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En Route to Hora, if Slowly

AndrosEn Route to Hora, if Slowly

Off the main road across the island to Hora (also signed, confusingly, as “Andros”), are the lush villages of Menites, and, farther north, Apikia. In Menites, where I last heard nightingales sing in Greece, springs gush out of the hillside through the mouths of marble lions. The road dead-ends beneath enormous trees and the Church of The Panaghia Koumoulos (The Virgin of Plenty). Apikia, 1.5 miles (2.5km) north, is the source of Andros’s famous Sariza water. The mineral water’s name derives from an ancient word for “arrow,” so-called because it could “break stones”: even today, Sariza is recommended for those with kidney complaints.

Snowy roofs of Panachrantos

Dome of the church within Panachrantos

From Messaria, on the Stavropeda/Hora road, or via Sineti and Vourni, you can get to Moni Panachrantos (The Monastery of The Wholly Immaculate), the most impressive of several noteworthy Byzantine sites on the island. This whitewashed, 10th-century monastery, built by the Byzantine Emperor Nikiphoros Phokas—and quite a trek up even by car—commands stunning views of the valley beneath its mountain perch as well as the island capital.


Father Evthokimos

It is home to the relics of the healing saint, Panteleïmon, whose feast day is celebrated on July 27. Abbot Evthokimos Frangoulakis, a friendly and hospitable holy man, originally of Milos (of Venus de Milo fame), has long presided here, and is justly renowned for cooking up enormous quantities of spaghetti for pilgrims. Be sure to look in on the main sanctuary here, and see the carved iconostasis and icon of The Virgin. The whole place is awash in flowers, tended by Evthokimos, and hikers and pilgrims lend the monastery a festive air.

Shrine within Panachrantos Monastery

Rich iconostasis, Panachrantos Monastery

Andros Town, Hora, in the middle of the island’s east coast, is the most rewarding destination on the island, and I usually make a beeline for my room at my charming friend Ioanna Halla’s Hotel Myrto (Tel 22820 23673; Tel/Fax 22820 23939 Located just west of Hora and above the long beach at Nimborio, the Myrto is simple, sophisticated and secluded. The little apartments have their own balconies, breakfast areas, fridges, etc., and are sweetly decorated by your host. The Myrto is very much family-run, and the Halla family chapel is right on the grounds. Parking’s a bit problematic, on the Stenies road, and there’s a long, long flight of steps down to the hotel, so plan ahead: this is no place to be lugging immense, American quantities of luggage: leave it behind in Athens. The Myrto is currently a best-kept secret of longtime visitors, but too good a thing to keep to myself.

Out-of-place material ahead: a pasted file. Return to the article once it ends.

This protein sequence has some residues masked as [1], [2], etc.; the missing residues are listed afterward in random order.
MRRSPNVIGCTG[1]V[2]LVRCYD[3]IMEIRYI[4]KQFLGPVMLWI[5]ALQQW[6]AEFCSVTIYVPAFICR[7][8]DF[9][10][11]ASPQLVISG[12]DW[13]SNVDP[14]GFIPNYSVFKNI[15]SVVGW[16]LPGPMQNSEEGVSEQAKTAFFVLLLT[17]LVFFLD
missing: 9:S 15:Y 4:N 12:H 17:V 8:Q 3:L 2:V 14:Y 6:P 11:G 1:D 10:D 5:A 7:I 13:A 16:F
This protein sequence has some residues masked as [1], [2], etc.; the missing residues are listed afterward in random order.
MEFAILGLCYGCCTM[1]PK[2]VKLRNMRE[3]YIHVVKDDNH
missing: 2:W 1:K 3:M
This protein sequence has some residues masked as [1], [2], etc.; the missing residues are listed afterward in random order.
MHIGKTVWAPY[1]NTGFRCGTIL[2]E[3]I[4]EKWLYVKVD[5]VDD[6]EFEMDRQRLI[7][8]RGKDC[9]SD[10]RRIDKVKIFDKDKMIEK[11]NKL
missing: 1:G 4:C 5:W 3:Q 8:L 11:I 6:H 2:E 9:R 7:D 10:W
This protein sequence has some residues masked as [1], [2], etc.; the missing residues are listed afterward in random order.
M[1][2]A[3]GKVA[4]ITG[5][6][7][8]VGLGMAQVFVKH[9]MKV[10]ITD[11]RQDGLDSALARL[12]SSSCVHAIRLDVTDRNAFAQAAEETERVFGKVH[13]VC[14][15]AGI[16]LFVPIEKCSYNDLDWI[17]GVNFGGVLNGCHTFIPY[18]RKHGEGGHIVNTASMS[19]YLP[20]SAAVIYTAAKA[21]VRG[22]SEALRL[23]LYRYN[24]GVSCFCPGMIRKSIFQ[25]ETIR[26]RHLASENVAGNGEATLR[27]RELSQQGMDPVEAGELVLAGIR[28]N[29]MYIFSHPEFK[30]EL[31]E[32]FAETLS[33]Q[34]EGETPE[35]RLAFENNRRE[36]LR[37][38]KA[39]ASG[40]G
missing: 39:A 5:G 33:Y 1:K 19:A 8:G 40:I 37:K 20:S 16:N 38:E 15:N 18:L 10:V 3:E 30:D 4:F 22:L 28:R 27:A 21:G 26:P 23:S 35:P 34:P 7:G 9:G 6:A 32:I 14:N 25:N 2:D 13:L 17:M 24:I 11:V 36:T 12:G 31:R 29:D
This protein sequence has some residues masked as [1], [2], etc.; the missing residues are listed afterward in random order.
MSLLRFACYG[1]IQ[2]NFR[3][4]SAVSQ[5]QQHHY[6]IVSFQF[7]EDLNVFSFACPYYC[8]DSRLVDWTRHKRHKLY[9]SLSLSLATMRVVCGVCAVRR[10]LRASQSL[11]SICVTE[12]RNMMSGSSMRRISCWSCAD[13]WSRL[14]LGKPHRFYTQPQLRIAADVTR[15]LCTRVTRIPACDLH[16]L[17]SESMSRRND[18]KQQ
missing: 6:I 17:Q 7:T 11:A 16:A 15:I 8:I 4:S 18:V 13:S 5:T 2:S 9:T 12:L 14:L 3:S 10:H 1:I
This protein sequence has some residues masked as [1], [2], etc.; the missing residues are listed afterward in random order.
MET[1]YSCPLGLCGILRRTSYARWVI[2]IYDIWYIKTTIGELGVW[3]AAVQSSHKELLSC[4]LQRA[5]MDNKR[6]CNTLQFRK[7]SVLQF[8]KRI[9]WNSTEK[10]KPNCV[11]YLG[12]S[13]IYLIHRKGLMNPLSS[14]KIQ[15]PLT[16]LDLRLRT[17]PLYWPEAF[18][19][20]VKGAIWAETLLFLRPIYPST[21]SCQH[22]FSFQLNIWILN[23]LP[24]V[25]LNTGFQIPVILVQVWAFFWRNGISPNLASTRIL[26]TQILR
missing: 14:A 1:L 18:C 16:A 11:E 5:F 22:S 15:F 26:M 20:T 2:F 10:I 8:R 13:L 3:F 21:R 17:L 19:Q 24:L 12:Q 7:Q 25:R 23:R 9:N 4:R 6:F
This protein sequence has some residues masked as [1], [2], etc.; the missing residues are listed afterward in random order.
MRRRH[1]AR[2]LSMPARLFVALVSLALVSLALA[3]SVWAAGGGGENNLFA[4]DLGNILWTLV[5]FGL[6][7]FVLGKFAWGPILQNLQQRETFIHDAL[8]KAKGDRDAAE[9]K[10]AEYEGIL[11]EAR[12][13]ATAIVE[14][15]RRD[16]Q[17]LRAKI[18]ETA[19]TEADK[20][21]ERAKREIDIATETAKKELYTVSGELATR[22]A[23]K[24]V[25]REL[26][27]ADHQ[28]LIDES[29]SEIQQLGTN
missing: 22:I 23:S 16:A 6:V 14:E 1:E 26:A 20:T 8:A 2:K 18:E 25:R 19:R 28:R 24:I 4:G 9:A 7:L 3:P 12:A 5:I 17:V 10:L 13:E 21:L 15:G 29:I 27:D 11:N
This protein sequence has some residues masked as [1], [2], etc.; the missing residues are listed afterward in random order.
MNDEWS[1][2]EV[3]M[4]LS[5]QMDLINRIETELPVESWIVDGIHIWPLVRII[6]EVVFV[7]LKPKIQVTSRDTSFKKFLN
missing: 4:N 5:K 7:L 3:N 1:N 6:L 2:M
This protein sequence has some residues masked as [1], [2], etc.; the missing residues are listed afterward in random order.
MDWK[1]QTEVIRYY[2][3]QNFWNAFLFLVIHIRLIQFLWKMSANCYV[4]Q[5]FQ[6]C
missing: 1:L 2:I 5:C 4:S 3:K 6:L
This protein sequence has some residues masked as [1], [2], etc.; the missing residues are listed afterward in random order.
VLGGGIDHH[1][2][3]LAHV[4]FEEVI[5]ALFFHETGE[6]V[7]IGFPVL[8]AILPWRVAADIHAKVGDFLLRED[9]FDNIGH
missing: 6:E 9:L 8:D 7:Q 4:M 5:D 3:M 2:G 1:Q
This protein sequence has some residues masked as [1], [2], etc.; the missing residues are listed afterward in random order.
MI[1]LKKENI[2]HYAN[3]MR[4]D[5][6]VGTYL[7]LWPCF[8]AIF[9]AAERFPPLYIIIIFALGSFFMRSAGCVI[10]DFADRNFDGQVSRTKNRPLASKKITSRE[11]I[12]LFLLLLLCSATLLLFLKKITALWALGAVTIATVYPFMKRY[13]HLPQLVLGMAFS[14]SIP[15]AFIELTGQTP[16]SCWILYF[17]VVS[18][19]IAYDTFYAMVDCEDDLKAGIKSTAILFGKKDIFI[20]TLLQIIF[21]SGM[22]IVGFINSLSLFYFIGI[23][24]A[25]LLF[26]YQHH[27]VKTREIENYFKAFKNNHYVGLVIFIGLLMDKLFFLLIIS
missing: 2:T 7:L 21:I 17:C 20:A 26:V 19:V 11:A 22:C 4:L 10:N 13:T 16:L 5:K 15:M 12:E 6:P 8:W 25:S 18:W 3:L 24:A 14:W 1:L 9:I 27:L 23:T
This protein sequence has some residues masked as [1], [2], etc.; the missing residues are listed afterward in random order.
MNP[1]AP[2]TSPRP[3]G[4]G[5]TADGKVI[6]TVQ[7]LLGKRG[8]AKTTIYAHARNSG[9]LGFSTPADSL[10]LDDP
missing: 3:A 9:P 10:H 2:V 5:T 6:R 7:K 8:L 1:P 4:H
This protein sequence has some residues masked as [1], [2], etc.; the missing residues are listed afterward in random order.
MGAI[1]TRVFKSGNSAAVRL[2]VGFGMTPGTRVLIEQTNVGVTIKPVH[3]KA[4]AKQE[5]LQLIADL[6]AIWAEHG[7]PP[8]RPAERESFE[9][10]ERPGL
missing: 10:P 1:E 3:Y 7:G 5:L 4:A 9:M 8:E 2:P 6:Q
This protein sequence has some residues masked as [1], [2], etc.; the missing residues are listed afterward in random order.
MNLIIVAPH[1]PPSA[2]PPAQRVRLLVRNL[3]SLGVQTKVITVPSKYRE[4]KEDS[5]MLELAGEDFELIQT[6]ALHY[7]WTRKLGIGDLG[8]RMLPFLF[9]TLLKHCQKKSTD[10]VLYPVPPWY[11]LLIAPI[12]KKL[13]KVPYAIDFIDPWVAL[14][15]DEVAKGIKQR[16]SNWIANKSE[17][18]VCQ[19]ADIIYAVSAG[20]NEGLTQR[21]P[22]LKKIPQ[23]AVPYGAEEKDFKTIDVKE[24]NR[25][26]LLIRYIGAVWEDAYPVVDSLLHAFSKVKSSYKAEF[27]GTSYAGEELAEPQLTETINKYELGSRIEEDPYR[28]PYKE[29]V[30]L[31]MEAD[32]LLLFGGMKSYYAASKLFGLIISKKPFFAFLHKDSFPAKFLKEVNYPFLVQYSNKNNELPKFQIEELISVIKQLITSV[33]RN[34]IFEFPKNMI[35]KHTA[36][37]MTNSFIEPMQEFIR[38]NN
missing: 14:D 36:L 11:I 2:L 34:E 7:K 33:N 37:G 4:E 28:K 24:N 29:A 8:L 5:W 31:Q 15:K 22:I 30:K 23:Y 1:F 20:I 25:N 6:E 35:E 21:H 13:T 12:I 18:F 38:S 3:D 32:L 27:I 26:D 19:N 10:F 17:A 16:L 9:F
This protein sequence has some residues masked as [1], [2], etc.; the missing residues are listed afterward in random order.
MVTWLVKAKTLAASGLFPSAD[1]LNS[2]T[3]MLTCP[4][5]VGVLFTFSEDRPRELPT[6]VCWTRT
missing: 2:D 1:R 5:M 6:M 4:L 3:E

View from the Hotel Myrto, Hora

Alcioni Inn, Nimborio

For those staying at the Myrto, the beach at Yialyia is a short 15-minute walk, and the Ta Yialyia fish taverna on the beach is a delightful place, post-swim, to have lunch (Tel 22820 24650; closed after August). If Ioanna and her mother, Sophia, are fresh out of space, try Mrs. Vassiliki Tataki’s Alcioni Inn (Tel 22820 23805; Fax 22820 24522), a complex of eleven rooms located right on the beach road at Nimborio. The rooms are clean, modern, and feature lovely oil paintings by Mrs. Tataki’s gifted daughter, Irini. The family also has some rooms at the Anemomili in Hora’s Paraporti district. (To give you some idea of room rates here, one recent year, off-season, the Alcioni was charging 50 to 70 euros for an apartment, without breakfast: very reasonable for the Cyclades.)

Yialyia Beach